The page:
5 Things Writers Need to Know Before Publishing Their First BookPosted by Cynthia on March 13, 2017
In reality, many writers quickly realize how much more they are expected to pitch in on the marketing front. They realize that books don’t just magically appear in bookstores, and that readers won’t drop everything and read the book the second they first hear about it.
To help you avoid surprises, here are five things writers need to know before publishing their first book:
1. Bestsellers are not created overnight.
When you see a book shoot magically up the best-seller list in the first week it is published, understand that it took many people many months of work to put it there. It takes traditional publishers so long to get from acquisition to publication because they are setting the stage for the release: writing the marketing & publicity material for the sales reps to use with the buyers, mailing out media review copies, securing interviews and reviews, putting together the advertising creative, and more.
As an author, you’ll need to have the patience and foresight to plan out a complete marketing campaign. This can start as soon as you finish the manuscript: establish your online presence, start building a mailing list, and introduce yourself to the local publishing community.
2. You will need to be an extrovert.
Book promotion means you will need to balance talking about yourself and your book and talking about other things people care about (for example). You will need to engage with your readers. You will need to sign books. You will need to charm booksellers. And you will need to tell your story over and over again, answering the same questions, remaining positive and friendly throughout.
Remember that you wouldn’t be a published author without readers, so work hard to make every interaction a great one. Also know yourself well enough to recharge your batteries between events, and let your publicist know to be selective with the types of interviews you do.
Quick tip: Ask the Author is a great way to engage with readers, as it allows you to select which questions to answer, and when to answer them. [Read tips about using Ask the Author here.]
3. Not everyone will like your book... and that is ok!
You might think your book will only find it’s way into the hands of readers who will think it’s life-changing, but sooner or later someone will not like your book. No book is for everyone, and the most important thing to realize about a negative review is that it’s just one person’s opinion. Don’t take it personally. Instead, leave it alone and then get the beverage of your choice, and look up your favorite book on Goodreads. Chances are there are many negative reviews of it!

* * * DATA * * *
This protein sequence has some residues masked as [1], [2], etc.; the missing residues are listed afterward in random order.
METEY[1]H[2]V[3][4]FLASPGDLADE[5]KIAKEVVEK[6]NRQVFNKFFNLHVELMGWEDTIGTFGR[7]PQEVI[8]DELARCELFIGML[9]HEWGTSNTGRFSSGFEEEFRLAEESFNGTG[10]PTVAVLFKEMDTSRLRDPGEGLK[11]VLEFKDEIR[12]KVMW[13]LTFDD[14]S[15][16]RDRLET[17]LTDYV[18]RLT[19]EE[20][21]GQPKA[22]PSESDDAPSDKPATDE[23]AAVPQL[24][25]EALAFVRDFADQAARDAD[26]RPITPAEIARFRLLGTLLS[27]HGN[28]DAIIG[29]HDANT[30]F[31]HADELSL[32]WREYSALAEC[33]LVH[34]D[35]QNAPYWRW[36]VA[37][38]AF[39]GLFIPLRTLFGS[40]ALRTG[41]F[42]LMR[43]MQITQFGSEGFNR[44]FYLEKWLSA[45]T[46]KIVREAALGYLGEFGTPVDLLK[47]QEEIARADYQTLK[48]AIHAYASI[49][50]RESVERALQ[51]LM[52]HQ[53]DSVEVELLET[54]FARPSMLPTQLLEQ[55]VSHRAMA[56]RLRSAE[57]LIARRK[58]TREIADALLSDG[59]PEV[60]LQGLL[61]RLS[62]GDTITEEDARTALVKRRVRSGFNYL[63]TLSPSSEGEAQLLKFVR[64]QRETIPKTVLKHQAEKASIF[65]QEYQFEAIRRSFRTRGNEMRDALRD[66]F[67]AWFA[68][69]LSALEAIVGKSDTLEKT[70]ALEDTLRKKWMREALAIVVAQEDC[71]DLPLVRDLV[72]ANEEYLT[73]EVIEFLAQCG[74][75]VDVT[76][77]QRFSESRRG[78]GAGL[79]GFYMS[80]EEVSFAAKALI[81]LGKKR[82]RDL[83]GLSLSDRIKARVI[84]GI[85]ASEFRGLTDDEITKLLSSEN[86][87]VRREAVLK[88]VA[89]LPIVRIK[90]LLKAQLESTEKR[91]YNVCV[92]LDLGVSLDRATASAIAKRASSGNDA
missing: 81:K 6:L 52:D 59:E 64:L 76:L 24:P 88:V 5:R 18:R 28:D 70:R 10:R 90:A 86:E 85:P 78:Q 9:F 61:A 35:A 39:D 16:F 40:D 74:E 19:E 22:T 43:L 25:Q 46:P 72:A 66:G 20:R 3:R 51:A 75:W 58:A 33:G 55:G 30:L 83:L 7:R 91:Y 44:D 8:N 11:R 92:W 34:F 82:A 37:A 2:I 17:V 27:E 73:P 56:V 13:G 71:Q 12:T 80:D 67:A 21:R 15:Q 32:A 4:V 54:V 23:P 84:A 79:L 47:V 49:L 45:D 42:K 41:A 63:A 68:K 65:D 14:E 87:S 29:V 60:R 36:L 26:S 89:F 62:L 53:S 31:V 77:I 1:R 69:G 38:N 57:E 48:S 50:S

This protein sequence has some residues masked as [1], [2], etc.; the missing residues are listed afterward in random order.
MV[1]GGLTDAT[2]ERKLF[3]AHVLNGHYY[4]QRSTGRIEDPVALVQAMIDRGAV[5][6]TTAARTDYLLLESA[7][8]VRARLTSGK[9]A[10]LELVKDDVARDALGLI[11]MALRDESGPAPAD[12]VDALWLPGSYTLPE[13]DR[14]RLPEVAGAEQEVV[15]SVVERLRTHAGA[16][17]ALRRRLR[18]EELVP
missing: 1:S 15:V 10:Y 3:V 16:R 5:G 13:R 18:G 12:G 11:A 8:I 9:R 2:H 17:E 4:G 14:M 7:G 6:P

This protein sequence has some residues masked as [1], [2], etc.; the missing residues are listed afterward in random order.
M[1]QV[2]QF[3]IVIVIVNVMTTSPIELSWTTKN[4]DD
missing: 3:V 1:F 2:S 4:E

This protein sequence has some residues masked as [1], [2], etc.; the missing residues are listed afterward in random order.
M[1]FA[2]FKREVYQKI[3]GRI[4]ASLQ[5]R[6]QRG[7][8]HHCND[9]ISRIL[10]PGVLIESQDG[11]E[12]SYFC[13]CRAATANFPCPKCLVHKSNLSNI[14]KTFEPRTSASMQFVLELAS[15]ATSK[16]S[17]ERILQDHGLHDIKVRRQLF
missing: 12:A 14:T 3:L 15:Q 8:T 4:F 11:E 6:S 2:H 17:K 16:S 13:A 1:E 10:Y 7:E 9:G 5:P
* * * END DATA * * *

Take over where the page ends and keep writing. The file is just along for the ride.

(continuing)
Respect personal preferences, and never try to change someone’s opinion about your book. If you’re worried you’ll get affected by reading reviews of your own book, don’t read them (yes, it really is that simple!). If you suspect it violates our review guidelines, flag it so our team can take a look at it.
4. Read books, not your own reviews.
One way to avoid reading your own reviews is to stay occupied by reading other people’s books! This is the best activity to engage with readers on Goodreads and build a following [read more about building a following here].
Share your passion for reading and show off your talent for writing by reviewing books on Goodreads. Start by reviewing books you loved in childhood, move on to books that inspired you to become a writer, and then tackle the current best-seller list for more recent titles. Remember: Goodreads is a community for readers—these are your people! Connect with them, and trust they will discover your own work that way.
5. Keep writing.
If all goes well, readers will devour your work and immediately want more. You need to have something ready to share with them, whether that’s a short story or a preview of the second book in the series. Keep the same writing schedule as you had before your work was published. You might transition from being a writer to being an author by publishing your first book; publish more than that and you have a career.
What do you wish you had known before publishing your first book? Share it in the comments below!
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